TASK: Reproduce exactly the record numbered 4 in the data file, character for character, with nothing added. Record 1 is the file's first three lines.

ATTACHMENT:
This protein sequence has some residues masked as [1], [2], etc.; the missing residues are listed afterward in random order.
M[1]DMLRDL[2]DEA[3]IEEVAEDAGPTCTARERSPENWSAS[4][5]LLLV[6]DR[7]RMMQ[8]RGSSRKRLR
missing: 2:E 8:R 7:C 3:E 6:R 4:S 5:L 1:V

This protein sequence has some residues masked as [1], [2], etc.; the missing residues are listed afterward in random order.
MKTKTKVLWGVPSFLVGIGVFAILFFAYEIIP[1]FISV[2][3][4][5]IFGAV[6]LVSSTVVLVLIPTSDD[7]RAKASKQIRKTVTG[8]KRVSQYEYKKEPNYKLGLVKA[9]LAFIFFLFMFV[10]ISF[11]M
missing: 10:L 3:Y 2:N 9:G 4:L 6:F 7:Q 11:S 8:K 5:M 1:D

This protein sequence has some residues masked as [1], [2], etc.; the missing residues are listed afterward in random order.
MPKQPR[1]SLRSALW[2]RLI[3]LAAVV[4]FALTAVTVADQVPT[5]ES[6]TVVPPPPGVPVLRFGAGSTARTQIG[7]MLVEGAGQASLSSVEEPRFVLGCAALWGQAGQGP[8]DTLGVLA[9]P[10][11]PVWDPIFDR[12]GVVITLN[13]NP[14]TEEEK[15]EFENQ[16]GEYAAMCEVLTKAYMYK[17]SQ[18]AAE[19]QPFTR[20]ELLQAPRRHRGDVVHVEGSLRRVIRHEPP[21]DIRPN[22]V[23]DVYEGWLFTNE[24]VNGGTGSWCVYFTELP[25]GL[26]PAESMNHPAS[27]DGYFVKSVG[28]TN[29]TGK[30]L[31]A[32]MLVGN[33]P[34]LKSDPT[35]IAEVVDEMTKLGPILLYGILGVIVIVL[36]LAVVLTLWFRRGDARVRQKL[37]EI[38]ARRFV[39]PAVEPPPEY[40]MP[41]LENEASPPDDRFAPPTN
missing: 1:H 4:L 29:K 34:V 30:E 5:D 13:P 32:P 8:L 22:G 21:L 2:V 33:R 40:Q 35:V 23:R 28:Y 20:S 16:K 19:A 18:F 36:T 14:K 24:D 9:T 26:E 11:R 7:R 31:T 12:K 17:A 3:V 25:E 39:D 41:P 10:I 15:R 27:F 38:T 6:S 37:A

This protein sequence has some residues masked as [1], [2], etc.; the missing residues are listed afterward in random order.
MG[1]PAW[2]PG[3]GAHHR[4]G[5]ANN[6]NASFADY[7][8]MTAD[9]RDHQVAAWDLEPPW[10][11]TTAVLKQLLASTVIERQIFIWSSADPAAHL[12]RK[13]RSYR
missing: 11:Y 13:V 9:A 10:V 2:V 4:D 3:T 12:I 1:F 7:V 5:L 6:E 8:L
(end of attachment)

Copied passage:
This protein sequence has some residues masked as [1], [2], etc.; the missing residues are listed afterward in random order.
MG[1]PAW[2]PG[3]GAHHR[4]G[5]ANN[6]NASFADY[7][8]MTAD[9]RDHQVAAWDLEPPW[10][11]TTAVLKQLLASTVIERQIFIWSSADPAAHL[12]RK[13]RSYR
missing: 11:Y 13:V 9:A 10:V 2:V 4:D 3:T 12:I 1:F 7:V 5:L 6:E 8:L